Downstream Processing

Andrew Bulpin, Head of Process Solutions Strategic, Marketing & Innovation, MilliporeSigma
A: Recent advancements in continuous chromatography and Single-Pass Tangential Flow Filtration (SPTFF) are all contributing to significant improvements across the complete process. Continuous chromatography increases productivity over traditional batch processes by cycling multiple columns through various sub-steps in parallel, allowing for constant capture and elution of protein. SPTFF has been demonstrated to de-bottleneck a variety of process steps and improve product quality, and is easy to implement with existing equipment. These important process innovations lead to improved efficiencies and process robustness, which in turn lead to significantly reduced operating and capital costs. 

Michael Murray, Downstream Process Development, FUJIFILM Diosynth Biotechnologies U.S.A., Inc.
A: The most significant development is the advance of continuous chromatography systems, which have the promise of reducing time, footprint and cost.  Systems are currently in development, but issues such as control strategies and regulatory approaches still need to be determined.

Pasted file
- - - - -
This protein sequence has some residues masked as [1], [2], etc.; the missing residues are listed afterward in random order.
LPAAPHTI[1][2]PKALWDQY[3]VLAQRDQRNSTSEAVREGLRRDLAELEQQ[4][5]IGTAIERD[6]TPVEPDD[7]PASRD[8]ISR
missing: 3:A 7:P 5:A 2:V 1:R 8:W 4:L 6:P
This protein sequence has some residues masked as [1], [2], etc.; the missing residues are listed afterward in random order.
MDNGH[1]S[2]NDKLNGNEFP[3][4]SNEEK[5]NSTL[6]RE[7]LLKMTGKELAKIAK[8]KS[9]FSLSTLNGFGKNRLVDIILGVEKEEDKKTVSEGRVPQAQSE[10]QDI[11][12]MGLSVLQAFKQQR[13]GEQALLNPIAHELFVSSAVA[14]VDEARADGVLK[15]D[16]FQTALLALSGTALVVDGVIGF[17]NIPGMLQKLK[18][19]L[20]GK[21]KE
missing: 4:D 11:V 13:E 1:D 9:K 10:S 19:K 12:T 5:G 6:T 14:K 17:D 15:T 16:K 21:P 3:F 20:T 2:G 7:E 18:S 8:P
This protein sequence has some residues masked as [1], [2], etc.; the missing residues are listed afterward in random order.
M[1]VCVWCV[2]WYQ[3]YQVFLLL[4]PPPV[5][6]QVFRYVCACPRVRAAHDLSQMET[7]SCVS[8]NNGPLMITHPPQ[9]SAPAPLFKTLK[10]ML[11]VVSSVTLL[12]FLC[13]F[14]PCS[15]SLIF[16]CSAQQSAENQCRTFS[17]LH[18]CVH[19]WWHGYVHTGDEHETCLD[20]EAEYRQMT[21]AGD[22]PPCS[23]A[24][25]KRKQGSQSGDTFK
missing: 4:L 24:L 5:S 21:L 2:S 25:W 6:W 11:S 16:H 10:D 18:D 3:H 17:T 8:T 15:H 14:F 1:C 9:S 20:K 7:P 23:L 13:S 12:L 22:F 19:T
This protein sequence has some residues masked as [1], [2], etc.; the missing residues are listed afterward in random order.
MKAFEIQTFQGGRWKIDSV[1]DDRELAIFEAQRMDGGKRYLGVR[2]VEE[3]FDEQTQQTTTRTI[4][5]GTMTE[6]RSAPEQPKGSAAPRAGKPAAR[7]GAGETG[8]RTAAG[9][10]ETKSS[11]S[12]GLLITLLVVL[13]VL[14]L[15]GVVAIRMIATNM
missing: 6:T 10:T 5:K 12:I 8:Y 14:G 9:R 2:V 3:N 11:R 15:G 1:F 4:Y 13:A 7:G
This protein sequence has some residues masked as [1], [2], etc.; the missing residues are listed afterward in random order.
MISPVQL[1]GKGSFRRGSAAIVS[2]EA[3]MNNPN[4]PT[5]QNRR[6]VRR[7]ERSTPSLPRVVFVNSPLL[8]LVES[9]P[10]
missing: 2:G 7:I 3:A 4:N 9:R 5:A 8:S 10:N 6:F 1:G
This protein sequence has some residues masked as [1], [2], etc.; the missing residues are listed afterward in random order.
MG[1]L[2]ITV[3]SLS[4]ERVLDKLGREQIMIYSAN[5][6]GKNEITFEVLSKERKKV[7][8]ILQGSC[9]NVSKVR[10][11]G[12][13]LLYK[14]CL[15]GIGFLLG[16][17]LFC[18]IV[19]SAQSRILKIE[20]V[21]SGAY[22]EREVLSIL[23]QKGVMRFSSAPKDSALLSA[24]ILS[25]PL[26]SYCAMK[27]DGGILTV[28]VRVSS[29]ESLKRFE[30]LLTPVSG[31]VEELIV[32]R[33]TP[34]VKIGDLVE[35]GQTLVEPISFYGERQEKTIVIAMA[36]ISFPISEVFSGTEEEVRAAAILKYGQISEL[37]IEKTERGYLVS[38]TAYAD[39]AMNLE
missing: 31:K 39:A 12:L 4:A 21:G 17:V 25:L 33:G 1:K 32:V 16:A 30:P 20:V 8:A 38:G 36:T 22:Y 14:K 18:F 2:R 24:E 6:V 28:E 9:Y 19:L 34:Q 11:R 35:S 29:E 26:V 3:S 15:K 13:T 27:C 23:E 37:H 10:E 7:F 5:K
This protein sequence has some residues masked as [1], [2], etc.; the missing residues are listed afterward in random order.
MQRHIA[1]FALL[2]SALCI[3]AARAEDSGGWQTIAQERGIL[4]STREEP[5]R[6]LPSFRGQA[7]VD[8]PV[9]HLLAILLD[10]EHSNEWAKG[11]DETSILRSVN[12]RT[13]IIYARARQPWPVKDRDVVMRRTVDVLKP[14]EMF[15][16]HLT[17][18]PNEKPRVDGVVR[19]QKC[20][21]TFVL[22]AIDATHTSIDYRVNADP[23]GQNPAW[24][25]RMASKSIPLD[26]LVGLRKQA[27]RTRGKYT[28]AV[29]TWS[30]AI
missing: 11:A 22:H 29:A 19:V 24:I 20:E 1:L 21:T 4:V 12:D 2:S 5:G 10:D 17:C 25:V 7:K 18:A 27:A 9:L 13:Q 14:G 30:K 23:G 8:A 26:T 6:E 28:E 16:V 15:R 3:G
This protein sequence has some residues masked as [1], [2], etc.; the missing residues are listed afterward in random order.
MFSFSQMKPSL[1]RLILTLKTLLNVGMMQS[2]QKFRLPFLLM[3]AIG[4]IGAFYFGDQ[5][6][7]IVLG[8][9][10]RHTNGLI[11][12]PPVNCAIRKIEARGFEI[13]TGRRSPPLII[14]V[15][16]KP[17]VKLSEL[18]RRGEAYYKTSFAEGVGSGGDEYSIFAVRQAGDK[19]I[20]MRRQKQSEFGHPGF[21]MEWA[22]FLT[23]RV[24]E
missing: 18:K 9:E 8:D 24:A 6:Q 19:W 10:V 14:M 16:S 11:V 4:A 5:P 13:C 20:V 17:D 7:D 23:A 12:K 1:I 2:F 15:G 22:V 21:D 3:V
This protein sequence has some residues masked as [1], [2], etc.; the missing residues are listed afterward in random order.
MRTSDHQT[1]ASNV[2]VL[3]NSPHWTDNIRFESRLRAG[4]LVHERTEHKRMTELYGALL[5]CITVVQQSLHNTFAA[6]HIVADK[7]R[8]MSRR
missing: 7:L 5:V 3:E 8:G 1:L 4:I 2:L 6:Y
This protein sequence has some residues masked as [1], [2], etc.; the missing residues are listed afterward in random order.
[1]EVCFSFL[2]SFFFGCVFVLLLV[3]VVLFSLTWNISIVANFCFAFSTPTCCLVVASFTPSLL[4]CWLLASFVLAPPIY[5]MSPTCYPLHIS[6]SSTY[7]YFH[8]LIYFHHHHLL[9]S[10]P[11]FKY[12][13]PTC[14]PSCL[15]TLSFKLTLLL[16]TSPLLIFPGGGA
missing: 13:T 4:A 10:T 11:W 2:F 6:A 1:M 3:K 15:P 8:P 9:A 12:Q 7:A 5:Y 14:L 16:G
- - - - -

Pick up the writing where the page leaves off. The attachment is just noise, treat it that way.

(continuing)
Kimo Sanderson, VP Marketing and Client Services, Asahi Kasei Bioprocess America, Inc.
A: The aforementioned improvements in resin and virus filter capacities and new concentration techniques have all been significant. Inline buffer dilution has been particularly noticeable since buffers are used in effectively all downstream unit operations at high volumes. The ability to produce all of the necessary buffers accurately, on demand, from a small footprint buffer station, has significantly reduced the floor space and manpower required for modern downstream processing suites. Further, newer bioprocess chromatography systems are now incorporating IBD technology while also allowing the expected gradient formation — a two-in-one solution that promises to further streamline downstream processing.